The emerging field of compressive sensing (CS) introduces a novel sampling framework[14, 15], which is able to lower the sampling rate significantly below the Nyquist rate if the captured signal has a sparse representation in some domain. For example, the image domain itself can be sparse considering a few man-made objects lying on the seafloor. Moreover, an incoherence criterion between the measurement and sparsity domain has to be fulfilled. Roughly speaking, the criterion states that the measurement and sparsity domain have to be highly uncorrelated so that CS can work. Feasible applications cover diverse areas. Among others, the CS framework has been successfully applied in the context of digital imaging, medical scanners, as well as in various radar and radar imaging applications[18–24], which will be briefly discussed subsequently to point out their difference to our proposed approach.
In, the need for a matched-filter operation is avoided using CS for focusing the echo signals in range direction and simultaneously reducing the sampling rate. While the use of a specially designed waveform, the Alltop sequence, is suggested in to design a high-resolution radar using CS, the author in chooses a stepped-frequency signal model. Then, CS is applied to reduce the recording time due to the sequential transmission of numerous mono-chromatic signals in the application of radar pulse compression. Similarly, a CS stepped-frequency approach is suggested in in the context of spotlight SAR to decrease the recording time and data storage requirements. Contrarily, the authors in[20–22] use the common linear frequency modulated (LFM) pulse sequence for CS-based SAR imaging using the spotlight mode. Promising results have been achieved using both synthetic data and real radar measurements. In[20, 21], the narrowband as well as the far-field assumption is applied, and thus, range migration[1, 12], which is of major concern in stripmap sonar imaging systems, is not taken into account. Especially, the assumption in of two separate 1-D processing steps is not feasible in near-field scenarios as typically given for SAS systems. The authors of motivate synthetic aperture undersampling in their CS framework to reduce data storage and to obtain wider swath width, again for a spotlight operation mode assuming the tomographic formulation[2, 25]. Interestingly, a randomized transmit scheme is used to lower azimuth ambiguities.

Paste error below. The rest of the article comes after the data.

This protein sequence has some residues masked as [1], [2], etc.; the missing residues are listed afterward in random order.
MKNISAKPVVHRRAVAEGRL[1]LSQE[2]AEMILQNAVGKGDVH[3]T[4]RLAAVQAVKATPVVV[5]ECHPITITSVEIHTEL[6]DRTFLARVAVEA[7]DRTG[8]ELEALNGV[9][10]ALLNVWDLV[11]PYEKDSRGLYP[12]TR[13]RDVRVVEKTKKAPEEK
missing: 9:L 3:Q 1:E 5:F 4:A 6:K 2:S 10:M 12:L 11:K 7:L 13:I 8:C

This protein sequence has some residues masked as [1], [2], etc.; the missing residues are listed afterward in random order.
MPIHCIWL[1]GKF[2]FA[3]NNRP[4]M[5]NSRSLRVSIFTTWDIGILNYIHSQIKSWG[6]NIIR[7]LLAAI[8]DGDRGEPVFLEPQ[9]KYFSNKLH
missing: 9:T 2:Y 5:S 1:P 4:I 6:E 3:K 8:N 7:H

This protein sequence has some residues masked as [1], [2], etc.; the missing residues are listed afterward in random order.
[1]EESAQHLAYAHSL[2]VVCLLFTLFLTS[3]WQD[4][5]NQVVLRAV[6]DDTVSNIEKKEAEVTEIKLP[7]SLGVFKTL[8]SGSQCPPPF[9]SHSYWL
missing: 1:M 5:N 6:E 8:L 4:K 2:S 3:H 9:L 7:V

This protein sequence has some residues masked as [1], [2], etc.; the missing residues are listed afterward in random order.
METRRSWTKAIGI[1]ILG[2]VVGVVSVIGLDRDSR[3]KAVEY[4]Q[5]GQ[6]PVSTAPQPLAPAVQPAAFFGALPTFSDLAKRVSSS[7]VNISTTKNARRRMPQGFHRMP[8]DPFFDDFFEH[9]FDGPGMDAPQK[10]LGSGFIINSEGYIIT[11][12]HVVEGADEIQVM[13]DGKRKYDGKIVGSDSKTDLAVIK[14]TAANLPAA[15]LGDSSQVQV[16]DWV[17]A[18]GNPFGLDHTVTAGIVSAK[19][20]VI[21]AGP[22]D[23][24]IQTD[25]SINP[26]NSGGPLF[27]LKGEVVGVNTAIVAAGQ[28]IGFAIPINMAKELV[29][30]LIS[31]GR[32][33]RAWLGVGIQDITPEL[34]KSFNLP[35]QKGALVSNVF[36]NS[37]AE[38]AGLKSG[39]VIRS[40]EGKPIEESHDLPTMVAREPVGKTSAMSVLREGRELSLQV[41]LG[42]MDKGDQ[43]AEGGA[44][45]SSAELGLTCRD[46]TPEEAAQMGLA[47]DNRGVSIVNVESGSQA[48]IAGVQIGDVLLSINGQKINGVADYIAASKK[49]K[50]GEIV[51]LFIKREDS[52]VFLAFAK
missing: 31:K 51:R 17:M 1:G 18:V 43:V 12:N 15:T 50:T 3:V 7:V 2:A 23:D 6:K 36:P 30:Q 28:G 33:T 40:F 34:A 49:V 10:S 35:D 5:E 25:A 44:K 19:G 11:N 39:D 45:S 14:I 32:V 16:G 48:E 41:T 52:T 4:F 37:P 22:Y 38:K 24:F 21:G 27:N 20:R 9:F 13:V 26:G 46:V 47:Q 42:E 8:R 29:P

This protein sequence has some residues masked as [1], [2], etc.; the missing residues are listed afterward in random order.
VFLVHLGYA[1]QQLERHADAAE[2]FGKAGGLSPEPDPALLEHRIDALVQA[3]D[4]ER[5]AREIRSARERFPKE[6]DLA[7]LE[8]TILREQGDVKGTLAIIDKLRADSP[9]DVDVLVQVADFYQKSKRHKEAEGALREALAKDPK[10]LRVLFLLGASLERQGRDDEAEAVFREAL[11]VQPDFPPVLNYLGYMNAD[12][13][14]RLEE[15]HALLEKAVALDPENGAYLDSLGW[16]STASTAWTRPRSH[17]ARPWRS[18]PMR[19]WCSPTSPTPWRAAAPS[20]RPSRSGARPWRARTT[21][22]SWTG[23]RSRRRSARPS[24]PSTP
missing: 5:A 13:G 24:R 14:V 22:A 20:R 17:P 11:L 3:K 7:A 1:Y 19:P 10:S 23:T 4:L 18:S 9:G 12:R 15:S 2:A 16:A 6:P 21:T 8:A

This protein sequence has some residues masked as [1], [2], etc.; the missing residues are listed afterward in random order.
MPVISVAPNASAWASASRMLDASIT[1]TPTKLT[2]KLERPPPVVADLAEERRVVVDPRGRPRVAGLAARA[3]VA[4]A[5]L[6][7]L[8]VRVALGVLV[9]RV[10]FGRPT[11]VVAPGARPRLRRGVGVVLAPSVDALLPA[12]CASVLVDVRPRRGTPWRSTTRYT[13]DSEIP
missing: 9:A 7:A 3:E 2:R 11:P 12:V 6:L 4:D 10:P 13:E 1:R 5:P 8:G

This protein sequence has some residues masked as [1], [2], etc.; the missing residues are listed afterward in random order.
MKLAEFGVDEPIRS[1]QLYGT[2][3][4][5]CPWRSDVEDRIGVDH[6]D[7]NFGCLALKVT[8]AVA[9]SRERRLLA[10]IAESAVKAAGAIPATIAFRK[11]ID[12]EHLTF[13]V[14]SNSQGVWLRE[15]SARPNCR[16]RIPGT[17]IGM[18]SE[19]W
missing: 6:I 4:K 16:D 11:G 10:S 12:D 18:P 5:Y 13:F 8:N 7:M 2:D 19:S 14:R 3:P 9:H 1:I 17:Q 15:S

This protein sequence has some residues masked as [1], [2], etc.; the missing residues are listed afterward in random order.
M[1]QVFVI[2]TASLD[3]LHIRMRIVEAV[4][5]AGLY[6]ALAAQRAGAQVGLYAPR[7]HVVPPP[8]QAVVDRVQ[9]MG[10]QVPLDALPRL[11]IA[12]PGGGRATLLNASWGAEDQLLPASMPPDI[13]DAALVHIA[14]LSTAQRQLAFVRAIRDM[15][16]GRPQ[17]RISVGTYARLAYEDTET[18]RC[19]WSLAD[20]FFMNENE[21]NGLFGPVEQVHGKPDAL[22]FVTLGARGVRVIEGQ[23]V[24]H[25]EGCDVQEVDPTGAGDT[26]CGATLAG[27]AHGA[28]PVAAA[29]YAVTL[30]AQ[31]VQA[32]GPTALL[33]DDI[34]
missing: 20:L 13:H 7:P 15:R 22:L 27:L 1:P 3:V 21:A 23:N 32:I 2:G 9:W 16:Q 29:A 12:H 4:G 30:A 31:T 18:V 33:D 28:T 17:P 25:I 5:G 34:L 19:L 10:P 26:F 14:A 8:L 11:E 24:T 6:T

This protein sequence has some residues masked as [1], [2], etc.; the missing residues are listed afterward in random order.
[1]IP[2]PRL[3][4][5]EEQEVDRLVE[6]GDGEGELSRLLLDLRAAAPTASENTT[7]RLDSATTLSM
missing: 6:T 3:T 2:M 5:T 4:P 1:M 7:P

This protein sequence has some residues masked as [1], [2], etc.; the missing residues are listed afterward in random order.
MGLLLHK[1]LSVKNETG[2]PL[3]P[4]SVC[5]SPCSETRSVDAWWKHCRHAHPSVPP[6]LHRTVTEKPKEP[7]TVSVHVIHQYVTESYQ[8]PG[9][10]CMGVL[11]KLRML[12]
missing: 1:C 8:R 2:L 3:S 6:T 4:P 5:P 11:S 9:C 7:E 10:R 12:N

To the best of our knowledge, a general description on how to apply CS for stripmap synthetic aperture imaging is not addressed in the literature yet. In this paper, we use the linear system model of the received echo signals as provided in and link it to the CS framework. We demonstrate based on synthetic data as well as on real data measurements that by regularly undersampling the synthetic aperture, CS is capable of successfully suppressing the occurrence of azimuth image ambiguities. This allows that the area coverage rate as a key parameter is improved by increasing the speed of the imaging platform while maintaining the pulse repetition interval. We extend the proposed reconstruction scheme to be used with a single-transmitter and multi-receiver synthetic aperture system as commonly applied in SAS to relax sampling constraints in order to achieve useful coverage rates.
The remainder of the paper is organized as follows: Section 2 provides a brief overview of the signal model of stripmap synthetic aperture systems. Additionally, it addresses the vector-matrix notation of the introduced model, the spatial sampling requirements for the synthetic aperture, as well as the single-transmitter and multi-receiver extension. Section 3 outlines the conventional imaging technique and our proposed CS imaging technique. Moreover, we introduce undersampling schemes. Section 4 provides synthetic data results, and Section 5 shows real data results using our ultrasonic laboratory synthetic aperture system. Finally, we discuss the results in Section 6.